jkkellum jkkellum

I have been painting on nylon dog collars with Jacquard paint and other fabric paint. My dilemma is that after the dogs romp around a bit, the paint comes off.

Any suggestions for a sealer or different application for durability? I am concerned about a non-toxic sealer in case the dog chews the collar!

Thanks very much.

Quote 0 0
Celia Buchanan Celia Buchanan
Have you tried our [url="http://www.jacquardproducts.com/products/dyes/aciddye/"]Acid Dyes[/url]? That is generally the colorant used on nylon and they work great? As it is a dye it penetrates into the fabric so you won't have any problems with it wearing off. Below is a recipe to use them as paint. You won't need to use any sealer with them.

As for a sealer for the paints. Any non-toxic clear acrylic spray will seal them but may also make them stiff.

[b]Acid Dyes for Painting:[/b]
[i]Add 8 oz. (1 cup) of very hot water to one .5 oz. Acid Dye Powder. Stir until dissolved. This will yield a very concentrated dye solution. Most colors require further dilution. Note: every color has a different solubility. Some colors are difficult to dissolve such as 605 and 618, but most are easily dissolved. The final concentration of the dye solution for painting should be between 4 and 8%. Start by adding 4 oz. (1/2 cup) of water to the 8 ounces you already have, test the color and continue adding water until desired shade is achieved. Keep in mind that the color intensity really develops in the steam setting process. Most colors will remain stable in solution for a long period of time. However, some colors will fall out of solution upon cooling or from sitting for a matter of weeks. To restore them simply heat them on the stove. A small amount of alcohol (about 1 tablespoon) can be added to the dye solution as a wetting agent.[/i]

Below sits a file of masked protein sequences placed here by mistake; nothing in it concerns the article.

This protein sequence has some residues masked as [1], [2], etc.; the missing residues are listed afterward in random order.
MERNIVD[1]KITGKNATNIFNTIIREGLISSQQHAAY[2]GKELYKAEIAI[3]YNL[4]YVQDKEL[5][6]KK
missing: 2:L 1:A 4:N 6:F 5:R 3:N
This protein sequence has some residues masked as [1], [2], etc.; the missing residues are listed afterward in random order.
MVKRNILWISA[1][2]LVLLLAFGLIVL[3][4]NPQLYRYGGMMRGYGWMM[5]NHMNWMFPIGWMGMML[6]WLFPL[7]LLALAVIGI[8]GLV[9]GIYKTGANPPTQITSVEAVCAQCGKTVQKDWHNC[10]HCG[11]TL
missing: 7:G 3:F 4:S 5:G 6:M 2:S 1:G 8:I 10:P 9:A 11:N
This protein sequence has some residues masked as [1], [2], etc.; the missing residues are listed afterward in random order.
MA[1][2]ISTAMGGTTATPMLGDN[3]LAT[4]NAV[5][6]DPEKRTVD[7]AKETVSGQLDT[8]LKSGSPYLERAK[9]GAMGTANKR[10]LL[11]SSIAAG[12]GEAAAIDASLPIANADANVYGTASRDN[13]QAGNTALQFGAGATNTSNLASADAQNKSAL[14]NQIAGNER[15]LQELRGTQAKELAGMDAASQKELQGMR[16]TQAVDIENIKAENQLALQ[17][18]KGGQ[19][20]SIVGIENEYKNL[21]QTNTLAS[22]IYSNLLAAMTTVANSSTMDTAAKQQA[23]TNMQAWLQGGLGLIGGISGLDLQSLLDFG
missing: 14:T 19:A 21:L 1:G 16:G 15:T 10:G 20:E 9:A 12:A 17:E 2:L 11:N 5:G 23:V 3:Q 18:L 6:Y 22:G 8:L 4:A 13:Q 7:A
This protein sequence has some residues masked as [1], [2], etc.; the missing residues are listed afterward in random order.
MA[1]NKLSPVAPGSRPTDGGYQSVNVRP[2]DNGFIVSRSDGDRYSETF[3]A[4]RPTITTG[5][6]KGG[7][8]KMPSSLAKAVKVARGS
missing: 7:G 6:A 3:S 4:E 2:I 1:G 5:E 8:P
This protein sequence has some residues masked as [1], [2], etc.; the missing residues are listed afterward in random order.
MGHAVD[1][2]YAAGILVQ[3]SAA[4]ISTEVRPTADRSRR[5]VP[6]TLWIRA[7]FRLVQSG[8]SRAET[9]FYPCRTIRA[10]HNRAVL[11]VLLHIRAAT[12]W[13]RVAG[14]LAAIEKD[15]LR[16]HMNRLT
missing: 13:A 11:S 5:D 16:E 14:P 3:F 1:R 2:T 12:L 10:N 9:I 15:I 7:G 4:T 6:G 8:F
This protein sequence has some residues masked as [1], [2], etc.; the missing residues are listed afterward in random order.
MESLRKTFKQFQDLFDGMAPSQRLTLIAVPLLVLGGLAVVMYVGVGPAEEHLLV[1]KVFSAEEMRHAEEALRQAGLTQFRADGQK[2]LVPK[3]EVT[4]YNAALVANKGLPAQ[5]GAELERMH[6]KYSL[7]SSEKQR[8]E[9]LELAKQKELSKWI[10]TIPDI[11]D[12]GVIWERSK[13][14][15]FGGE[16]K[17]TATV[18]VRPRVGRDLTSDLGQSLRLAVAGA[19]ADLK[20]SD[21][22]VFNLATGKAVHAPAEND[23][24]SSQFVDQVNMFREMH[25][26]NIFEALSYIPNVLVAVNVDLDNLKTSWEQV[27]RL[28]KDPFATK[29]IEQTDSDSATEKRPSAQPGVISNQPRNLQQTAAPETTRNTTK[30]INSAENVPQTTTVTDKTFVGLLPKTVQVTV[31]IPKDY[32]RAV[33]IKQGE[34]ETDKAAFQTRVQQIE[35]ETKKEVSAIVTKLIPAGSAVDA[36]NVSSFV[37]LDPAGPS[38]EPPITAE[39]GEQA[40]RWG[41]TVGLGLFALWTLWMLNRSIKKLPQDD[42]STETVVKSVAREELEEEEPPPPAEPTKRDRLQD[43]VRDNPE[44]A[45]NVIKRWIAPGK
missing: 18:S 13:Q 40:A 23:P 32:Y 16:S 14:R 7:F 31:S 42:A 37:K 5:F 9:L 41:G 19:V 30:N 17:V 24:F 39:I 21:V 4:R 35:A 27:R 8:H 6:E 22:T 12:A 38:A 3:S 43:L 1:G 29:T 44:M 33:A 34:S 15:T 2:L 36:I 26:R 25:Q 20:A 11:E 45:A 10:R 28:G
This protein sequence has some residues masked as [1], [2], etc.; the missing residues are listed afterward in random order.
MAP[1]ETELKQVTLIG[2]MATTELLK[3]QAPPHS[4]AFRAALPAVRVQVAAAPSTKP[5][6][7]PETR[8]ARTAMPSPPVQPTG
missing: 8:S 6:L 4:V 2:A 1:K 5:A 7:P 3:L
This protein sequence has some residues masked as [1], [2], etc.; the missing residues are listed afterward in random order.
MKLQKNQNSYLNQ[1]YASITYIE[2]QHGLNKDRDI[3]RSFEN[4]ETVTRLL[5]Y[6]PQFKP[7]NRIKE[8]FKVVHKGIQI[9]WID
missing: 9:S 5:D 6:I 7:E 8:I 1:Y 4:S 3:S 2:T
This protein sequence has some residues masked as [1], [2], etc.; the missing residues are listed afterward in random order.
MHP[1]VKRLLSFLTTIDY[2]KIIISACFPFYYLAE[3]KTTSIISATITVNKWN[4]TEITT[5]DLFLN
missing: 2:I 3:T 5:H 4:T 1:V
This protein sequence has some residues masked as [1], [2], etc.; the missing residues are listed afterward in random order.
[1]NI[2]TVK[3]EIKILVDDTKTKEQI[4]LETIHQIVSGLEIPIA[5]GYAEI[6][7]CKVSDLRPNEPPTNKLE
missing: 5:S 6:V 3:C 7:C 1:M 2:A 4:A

[b]Steaming instructions[/b]
[i]Placement of steamer: Place the steamer across any typical gas or electric stove. Add water up to, but not covering, the steamer baffle near the bottom of the steamer. Water may need to be added between steaming to prevent the steamer from running dry. There is no need to add more water while steaming.
Rolling Fabric: When steaming fabric, it is important to prevent back staining and permanent wrinkling or creasing. Rolling the fabric with unprinted newsprint or a similar uncoated paper should solve back staining every time. A layer of paper between rolls of fabric keeps fabric from touching itself, thus stopping back staining. Keeping the fabric smooth while rolling will insure there will be no permanent creases or wrinkles. Lay the fabric flat on your work surface, taking care to smooth out wrinkles. Next, place a sheet of paper, wider than the fabric itself, on top of the fabric (length is not a concern, as sheets of paper will be over lapped while rolling). Roll fabric onto pole provided using a smooth light touch. Continue rolling until all the fabric is on the roll. Finish by wrapping an extra two layers of paper around the fabric and secure the roll with tape. Place roll in the steamer and you are ready to start.
Steam Time: The length of time required to set the dyes depends on the type of dyes and the amount of fabric on the roll. Generally, steam time will range from 20 minutes (once water boils) to 45 minutes. A longer steam time is necessary if the roll is big. Note: Prolonged steam time does not increase permanence or brightness - the colors are either set or they are not set.. Likewise, those dyes that require relatively long steam time do not necessarily give better colors or better light fastness than dyes that set quickly. There is no advantage to over steaming, but it will not hurt anything either. However, excessive steaming increases the possibility of back staining. We suggest that you begin by steaming small pieces first for 1 hour. Then cut steaming time to 30 minutes. Compare and adjust the steam time based on the results.[/i]
Quote 0 0